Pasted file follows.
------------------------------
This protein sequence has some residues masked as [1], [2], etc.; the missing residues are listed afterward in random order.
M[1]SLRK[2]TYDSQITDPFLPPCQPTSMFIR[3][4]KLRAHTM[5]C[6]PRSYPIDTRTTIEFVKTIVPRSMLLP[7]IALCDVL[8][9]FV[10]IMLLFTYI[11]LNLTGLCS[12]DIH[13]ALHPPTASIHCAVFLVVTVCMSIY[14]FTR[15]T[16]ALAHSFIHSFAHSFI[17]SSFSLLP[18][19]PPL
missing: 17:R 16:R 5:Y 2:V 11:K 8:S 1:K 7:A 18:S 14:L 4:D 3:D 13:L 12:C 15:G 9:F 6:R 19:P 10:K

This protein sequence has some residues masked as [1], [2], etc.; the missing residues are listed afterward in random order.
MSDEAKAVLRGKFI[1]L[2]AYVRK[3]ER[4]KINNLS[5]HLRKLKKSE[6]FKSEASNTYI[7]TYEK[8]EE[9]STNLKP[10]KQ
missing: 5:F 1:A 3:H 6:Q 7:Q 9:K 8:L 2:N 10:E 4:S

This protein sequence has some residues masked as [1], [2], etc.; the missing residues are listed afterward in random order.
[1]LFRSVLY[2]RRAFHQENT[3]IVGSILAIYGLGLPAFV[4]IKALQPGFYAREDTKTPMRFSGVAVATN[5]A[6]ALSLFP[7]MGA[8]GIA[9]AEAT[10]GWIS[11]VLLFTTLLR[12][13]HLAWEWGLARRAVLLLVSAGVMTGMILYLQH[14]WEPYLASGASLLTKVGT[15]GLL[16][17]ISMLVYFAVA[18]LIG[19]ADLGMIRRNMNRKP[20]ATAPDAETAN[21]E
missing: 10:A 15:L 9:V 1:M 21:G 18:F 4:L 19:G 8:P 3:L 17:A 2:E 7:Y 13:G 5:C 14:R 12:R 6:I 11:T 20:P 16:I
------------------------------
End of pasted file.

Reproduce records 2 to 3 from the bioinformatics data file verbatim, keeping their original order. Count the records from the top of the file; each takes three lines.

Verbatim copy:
This protein sequence has some residues masked as [1], [2], etc.; the missing residues are listed afterward in random order.
MSDEAKAVLRGKFI[1]L[2]AYVRK[3]ER[4]KINNLS[5]HLRKLKKSE[6]FKSEASNTYI[7]TYEK[8]EE[9]STNLKP[10]KQ
missing: 5:F 1:A 3:H 6:Q 7:Q 9:K 8:L 2:N 10:E 4:S

This protein sequence has some residues masked as [1], [2], etc.; the missing residues are listed afterward in random order.
[1]LFRSVLY[2]RRAFHQENT[3]IVGSILAIYGLGLPAFV[4]IKALQPGFYAREDTKTPMRFSGVAVATN[5]A[6]ALSLFP[7]MGA[8]GIA[9]AEAT[10]GWIS[11]VLLFTTLLR[12][13]HLAWEWGLARRAVLLLVSAGVMTGMILYLQH[14]WEPYLASGASLLTKVGT[15]GLL[16][17]ISMLVYFAVA[18]LIG[19]ADLGMIRRNMNRKP[20]ATAPDAETAN[21]E
missing: 10:A 15:L 9:V 1:M 21:G 18:F 4:L 19:G 8:P 3:L 17:A 2:E 7:Y 13:G 5:C 14:R 12:R 6:I 11:T 20:P 16:I